At his memorial service in Virginia, local police motorcycle officers escorted Freddy’s flag-draped casket to the FBI Academy, where the FBI Chaplain gave a moving invocation and where K-9 Police Officers and their dogs stood at attention behind a large crowd which included the veterinarians who tried to save his life. Other speakers followed and it was said that Freddy not only fit in with his team but also saw the humans as his pack!

The brass plaque added to the portrait I painted of Freddy reads:


February 17, 2007 – October 28, 2009
Then I heard the voice of the Lord
saying, “Whom shall I send?  And
who will go for us?”  And I said,
“Here am I.  Send me!”
Isaiah 6:8

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The Military Working Dog Foundation

By Langley Cornwell

Stories and photographs of soldiers bravely serving our country move me. Many of the stories depict another type of soldier, the four-legged type. The U.S. Military has been using working dogs to help defend our country since World War I. In fact, brave canine soldiers were used in WWI, WWII, Korea, Vietnam, Persian Gulf, Bosnia, Kosovo, Afghanistan and Iraq. The U.S. War Dogs website estimates that these amazing military heroes saved more than 10,000 lives during the Vietnam conflict alone.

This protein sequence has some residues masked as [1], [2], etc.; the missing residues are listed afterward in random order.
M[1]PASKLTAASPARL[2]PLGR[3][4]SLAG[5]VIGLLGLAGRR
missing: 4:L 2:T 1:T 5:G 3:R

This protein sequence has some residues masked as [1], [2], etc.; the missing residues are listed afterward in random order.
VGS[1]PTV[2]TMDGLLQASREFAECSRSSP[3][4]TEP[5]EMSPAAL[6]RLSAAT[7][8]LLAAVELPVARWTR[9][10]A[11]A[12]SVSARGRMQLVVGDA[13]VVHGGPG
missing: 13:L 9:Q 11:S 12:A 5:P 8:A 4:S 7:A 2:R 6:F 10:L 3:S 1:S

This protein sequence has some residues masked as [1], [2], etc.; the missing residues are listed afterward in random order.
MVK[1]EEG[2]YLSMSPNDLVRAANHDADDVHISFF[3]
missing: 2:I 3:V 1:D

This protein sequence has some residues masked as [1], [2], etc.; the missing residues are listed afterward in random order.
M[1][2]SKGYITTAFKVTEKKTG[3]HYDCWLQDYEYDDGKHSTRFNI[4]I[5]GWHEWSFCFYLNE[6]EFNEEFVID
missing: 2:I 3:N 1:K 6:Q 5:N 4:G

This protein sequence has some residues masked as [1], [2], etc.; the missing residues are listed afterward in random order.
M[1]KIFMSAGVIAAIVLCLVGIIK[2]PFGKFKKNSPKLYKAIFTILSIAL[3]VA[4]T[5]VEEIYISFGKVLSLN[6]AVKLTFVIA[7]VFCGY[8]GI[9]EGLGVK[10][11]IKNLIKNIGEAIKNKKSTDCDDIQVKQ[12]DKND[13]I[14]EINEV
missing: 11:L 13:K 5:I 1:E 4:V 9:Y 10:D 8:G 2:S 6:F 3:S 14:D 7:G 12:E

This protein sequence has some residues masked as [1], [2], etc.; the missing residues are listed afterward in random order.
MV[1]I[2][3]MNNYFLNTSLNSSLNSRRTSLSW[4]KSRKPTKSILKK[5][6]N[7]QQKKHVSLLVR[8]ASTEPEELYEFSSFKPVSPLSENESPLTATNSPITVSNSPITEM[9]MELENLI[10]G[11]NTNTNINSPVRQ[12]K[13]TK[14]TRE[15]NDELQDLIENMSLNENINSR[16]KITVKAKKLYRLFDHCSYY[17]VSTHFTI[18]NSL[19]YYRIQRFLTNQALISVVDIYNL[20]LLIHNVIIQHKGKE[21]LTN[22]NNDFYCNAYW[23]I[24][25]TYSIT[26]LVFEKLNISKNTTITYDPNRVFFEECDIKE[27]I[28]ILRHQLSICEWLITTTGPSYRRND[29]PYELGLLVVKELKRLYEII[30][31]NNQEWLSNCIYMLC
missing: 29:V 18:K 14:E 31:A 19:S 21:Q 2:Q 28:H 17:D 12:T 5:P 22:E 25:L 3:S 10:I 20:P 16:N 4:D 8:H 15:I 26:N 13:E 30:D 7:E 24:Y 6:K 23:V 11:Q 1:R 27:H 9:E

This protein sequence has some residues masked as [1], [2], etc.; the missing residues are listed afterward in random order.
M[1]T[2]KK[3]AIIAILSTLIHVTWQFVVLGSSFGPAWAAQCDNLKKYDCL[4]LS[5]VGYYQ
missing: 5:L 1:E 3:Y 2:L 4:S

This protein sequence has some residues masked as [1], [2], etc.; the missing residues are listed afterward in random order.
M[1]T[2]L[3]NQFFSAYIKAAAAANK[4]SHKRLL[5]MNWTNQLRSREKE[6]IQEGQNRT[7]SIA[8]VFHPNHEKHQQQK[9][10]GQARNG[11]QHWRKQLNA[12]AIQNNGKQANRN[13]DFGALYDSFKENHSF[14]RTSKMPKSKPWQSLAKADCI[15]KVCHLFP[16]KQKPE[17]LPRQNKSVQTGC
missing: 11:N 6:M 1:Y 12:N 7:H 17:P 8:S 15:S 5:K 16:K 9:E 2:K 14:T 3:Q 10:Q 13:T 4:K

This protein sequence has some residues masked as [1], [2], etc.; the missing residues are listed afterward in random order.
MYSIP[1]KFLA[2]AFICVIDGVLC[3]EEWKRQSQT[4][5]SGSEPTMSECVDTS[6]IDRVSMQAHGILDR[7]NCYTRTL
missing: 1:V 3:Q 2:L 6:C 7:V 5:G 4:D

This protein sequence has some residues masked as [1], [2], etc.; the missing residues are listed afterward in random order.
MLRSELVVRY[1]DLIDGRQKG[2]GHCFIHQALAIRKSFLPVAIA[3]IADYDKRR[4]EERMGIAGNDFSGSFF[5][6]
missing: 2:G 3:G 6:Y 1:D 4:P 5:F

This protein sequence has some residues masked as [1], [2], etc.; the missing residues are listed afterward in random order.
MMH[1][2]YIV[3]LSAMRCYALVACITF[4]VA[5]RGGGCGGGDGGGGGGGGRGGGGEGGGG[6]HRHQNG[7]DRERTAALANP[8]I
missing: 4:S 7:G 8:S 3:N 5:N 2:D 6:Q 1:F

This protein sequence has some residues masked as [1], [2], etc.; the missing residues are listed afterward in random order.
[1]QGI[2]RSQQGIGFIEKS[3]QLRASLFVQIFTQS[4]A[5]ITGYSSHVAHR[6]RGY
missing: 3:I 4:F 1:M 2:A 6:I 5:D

A quote on the U. S. War Dogs website says it all: “The capability they (Military Working Dogs) bring to the fight cannot be replicated by man or machine. By all measures of performance their yield outperforms any asset we have in our inventory. Our Army (and military) would be remiss if we failed to invest more in this incredibly valuable resource.” – GENERAL DAVID H. PETRAEUS, USA. 9 February 2008

While that’s impactful and inspirational, there comes a time when these military dogs are released from serving our country and must find a forever home. These dogs are at various stages in their lives; some are young dogs who didn’t meet the training standards of the military K-9 boot camp, some are older dogs that have completed their tours and it’s time for them to retire from service, and some are dogs that have been medically discharged from service due to sickness or injury that interfered with their ability to perform their mission. In all of these cases, the dogs need to find a safe and loving place to live out their years.

That’s where The Military Working Dog Foundation gets involved. This 501c3 non-profit organization’s mission is to help the Department of Defense Military Working Dog Center find suitable homes for our four-legged soldiers after their period of service to our nation.